A delicious combination of thick, buttery dough and sliced, halved, or diced apples is a German apple cake. The cake is often dusted with cinnamon sugar depending on the place, coated in crumbly streusel, or doused in vanilla flavored custard.
Sliced apple cake, typically baked in round tins, is commonly enjoyed as a full afternoon dessert that is frequently served with coffee or tea.
A typical dessert consisting of a thin layer of shortcrust pastry that is topped with a creamy mixture of quark cheese, eggs, and (occasionally) different fruits is German-style cheesecake. The use of mildly acidic quark cheese results in a light, scrumptious treat that perfectly blends sweet and sour flavors, even though käsekuchen is often compared to the classic American cheesecake.
Käsekuchen, typically served dusted with powdered sugar, is a traditional German dessert that is commonly enjoyed alongside coffee or tea as an everyday treat.
Thickened with gelatin, this thick, silky egg custard is mixed with whipped cream. It is eaten cold traditionally, and is typically garnished with fresh fruit pieces or drizzled with sweet sauces. Although its sources are very uncertain, Bavarian cream is believed to come from either Germany or France.
During the 17th and 18th centuries, many French chefs served in Bavaria, so it is assumed that they learned the recipe there. Some claim the dish was invented by Marie-Antoine Carême, a popular French chef who wrote a recipe for it in the early 18th century. Today, as a decadent dessert, Bavarian cream is eaten on its own or used as a filling for various cakes and pastries.
A common German dessert consisting of chocolate sponges that are covered in whipped cream and dotted with kirschwasser-infused cherries is Black Forest cherry cake. Some types use the brandy of the kirschwasser to soak the layers of chocolate or to flavor the whipped cream lightly.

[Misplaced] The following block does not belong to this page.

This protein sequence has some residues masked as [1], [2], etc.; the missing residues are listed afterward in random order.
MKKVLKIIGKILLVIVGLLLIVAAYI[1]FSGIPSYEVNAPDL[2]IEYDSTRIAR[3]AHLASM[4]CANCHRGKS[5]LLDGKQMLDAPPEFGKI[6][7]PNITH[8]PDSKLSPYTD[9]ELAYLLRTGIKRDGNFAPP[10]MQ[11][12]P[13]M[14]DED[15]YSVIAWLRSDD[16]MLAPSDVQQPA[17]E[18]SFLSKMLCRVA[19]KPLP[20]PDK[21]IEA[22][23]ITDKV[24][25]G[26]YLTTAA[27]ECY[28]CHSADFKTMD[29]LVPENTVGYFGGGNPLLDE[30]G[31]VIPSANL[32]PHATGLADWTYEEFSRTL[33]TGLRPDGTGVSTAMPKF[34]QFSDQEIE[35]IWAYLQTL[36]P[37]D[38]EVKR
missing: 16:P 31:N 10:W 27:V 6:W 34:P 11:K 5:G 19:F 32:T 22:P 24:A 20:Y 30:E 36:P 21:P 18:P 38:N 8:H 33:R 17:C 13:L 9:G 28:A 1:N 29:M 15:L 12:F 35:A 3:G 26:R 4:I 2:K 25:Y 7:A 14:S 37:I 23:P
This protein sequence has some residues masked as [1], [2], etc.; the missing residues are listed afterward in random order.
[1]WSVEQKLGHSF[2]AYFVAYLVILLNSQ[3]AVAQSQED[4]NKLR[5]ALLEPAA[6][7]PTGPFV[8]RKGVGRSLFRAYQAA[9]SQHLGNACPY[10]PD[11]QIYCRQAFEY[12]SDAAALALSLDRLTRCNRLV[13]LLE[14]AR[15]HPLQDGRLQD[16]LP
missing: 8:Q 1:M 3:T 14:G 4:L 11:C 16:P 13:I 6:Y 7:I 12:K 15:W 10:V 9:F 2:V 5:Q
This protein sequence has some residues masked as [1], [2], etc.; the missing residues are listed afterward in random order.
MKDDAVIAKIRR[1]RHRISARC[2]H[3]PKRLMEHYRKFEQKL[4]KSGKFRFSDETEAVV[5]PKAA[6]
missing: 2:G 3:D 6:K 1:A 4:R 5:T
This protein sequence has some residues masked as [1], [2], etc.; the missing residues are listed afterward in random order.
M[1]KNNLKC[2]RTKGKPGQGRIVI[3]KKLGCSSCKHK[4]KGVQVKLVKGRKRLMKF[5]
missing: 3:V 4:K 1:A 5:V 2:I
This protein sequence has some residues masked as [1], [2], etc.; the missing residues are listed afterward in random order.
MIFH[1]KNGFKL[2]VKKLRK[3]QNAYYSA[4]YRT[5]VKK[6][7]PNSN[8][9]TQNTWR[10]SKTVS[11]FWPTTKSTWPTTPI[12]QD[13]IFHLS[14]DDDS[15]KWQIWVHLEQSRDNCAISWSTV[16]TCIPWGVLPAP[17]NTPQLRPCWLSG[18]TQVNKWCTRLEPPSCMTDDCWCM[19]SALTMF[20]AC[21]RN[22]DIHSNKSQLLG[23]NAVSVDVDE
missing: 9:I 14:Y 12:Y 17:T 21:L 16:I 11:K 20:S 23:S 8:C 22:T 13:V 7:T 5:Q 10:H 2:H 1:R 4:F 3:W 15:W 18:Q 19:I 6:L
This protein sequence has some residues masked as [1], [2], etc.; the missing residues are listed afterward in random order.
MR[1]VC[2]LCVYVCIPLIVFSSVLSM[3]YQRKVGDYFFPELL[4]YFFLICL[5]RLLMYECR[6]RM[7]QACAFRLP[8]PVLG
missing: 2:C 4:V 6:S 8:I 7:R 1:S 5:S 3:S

The cake is lavishly adorned with whipped cream, chocolate shavings, and cherries when assembled. It is still debated whether the cake was created by confectioner Josef Keller or pastry chef Erwin Hildenbrand, among the various theories about its invention.
What is certain is that Schwarzwälder Kirschtorte originated in the area of the Black Forest and was possibly modeled on the regional folk dress colors. It has become a well-known German dessert, which is enjoyed throughout the world, since its first appearance in writing in 1934.
Christmas and winter holidays are primarily synonymous with this popular German treat. The word lebkuchen encompasses a wide range of different types of cookies that are usually baked on oblaten (thin wafers) and glazed or sprinkled with either dark chocolate or sugar icing, flavored with honey or ginger.
Additional ingredients may include various spices like cloves, aniseed, nutmeg, coriander, and cardamom, with different types of nuts or candied fruit.The heart-shaped lebkuchenherzen, sometimes decorated with icing and various inscriptions, the German version of the gingerbread man named honigkuchenpferd (lit. honey cake horse), and hexenhausel (lit. witch’s house), are the best-known variations of this cookie, while the Nurnberger Elisenlebkuchen is the most popular.
The earliest documents in Germany date back to 1296 and the city of Ulm, and to 1395 and the city of Nuremberg. The region itself was an intersection of many trade routes which provided it with the necessary spices and thus helped keep the development of lebkuchen alive and prosperous.
In 1996, the Nurnberger lebkuchen was granted the protected designation of origin (PDO) status which applies to all the lebkuchen produced in the city of Nurnberg.